Soyuz launch complex at Vostochny. (Credit: Roscosmos)

MOSCOW (Roscosmos PR) — The experts of Roscosmos’s contractor organizations have finished the assembly of Soyuz-2 carrier rocket launch system at Vostochny cosmodrome one month ahead of the schedule and performed the first commissioning.

In particular, they have checked the operability of the electrohydraulic equipment and metal constructions, the sensors and the terminal switches have been set up. The supporting service towers of the top chord, holding the carrier rocket before the launch, have been brought together and folded back for the first time.

The object’s commissioning was performed by the launch system developer, FSUE TsENKI division NIISK, electric equipment developer FSUE TsENKI division TsENKI North-West, hydraulic equipment developer Sigal research institute (Kovrov city), TsENKI-North, representatives of the Tyazhmash launch system manufacturer, ST-1 assembly organization, and FSUE TsENKI division NIISK operation department. The tests were carried out successfully and without irregularities.

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NASA TV to Broadcast ISS Crew Departure

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NASA astronaut Terry Virts (left) Commander of Expedition 43 on the International Space Station along with crewmates Russian cosmonaut Anton Shkaplerov (center) and ESA (European Space Agency) astronaut Samantha Cristoforetti on May 6, 2015 perform a checkout of their Russian Soyuz spacesuits in preparation for the journey back to Earth. (Credit: NASA)

NASA astronaut Terry Virts (left) Commander of Expedition 43 on the International Space Station along with crewmates Russian cosmonaut Anton Shkaplerov (center) and ESA (European Space Agency) astronaut Samantha Cristoforetti on May 6, 2015 perform a checkout of their Russian Soyuz spacesuits in preparation for the journey back to Earth. (Credit: NASA)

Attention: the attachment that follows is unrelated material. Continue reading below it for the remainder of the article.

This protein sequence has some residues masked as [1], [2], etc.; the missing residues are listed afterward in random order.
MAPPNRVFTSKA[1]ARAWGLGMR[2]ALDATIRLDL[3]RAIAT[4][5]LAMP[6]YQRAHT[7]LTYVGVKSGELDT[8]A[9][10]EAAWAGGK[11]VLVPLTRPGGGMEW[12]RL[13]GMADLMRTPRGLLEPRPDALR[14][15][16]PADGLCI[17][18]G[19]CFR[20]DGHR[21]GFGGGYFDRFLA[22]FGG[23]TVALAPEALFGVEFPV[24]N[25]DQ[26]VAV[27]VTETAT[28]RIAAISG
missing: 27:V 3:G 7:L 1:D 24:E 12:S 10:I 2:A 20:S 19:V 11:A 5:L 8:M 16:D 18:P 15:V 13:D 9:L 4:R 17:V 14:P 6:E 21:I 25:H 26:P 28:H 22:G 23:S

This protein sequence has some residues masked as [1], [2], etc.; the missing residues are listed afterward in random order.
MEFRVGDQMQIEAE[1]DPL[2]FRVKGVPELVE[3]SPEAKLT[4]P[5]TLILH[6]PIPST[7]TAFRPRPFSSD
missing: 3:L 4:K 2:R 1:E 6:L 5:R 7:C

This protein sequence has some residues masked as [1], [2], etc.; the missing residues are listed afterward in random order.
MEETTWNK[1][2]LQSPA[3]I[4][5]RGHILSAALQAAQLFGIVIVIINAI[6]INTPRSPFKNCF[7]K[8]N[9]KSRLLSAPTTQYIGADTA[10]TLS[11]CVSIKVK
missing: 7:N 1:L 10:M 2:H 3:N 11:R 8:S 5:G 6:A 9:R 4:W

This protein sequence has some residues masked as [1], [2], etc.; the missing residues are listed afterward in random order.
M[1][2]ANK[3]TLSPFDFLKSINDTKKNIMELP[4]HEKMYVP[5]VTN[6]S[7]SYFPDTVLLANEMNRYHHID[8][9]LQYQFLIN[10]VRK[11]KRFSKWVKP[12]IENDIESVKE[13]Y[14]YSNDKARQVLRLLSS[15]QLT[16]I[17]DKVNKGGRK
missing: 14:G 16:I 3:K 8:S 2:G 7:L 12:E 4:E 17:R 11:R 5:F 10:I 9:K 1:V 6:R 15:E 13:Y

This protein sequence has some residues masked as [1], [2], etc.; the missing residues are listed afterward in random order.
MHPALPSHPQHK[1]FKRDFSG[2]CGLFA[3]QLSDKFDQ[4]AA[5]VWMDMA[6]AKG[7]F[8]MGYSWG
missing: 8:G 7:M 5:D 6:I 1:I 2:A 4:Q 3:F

WASHINGTON, DC (NASA PR) — After more than six months of performing scientific research and technology demonstrations in space, three International Space Station crew members are scheduled to depart the orbiting laboratory Thursday, June 11. NASA Television will provide coverage of their station departure and return to Earth.

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Russia Identifies “Design Peculiarity” as Cause of Progress Launch Failure

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Progress_vehicle_freeflight
Roscosmos says it has identified the cause of the launch failure involving a Progress resupply ship last month:

The loss of a Russian Progress spacecraft that started spinning out of control shortly after its April 28 launch is being blamed on an unexpected interaction between the spacecraft and the upper stage of its Soyuz rocket, the Russian space agency Roscosmos said June 1.

In a statement, Rocosmos said a “design peculiarity” between the Progress M-27M spacecraft and the upper stage of its Soyuz-2.1a rocket led to the accident. The statement did not discuss in detail how that design issue caused the accident other than citing the “frequency-dynamic characteristics of the linkage” between the spacecraft and upper stage.

The launch of the Progress started off normally, with the spacecraft appearing to separate into its planned orbit and on a trajectory to dock with the International Space Station six hours later. However, shortly after reaching orbit, the spacecraft went into a slow roll. Roscosmos deferred the docking to April 30, then canceled it entirely.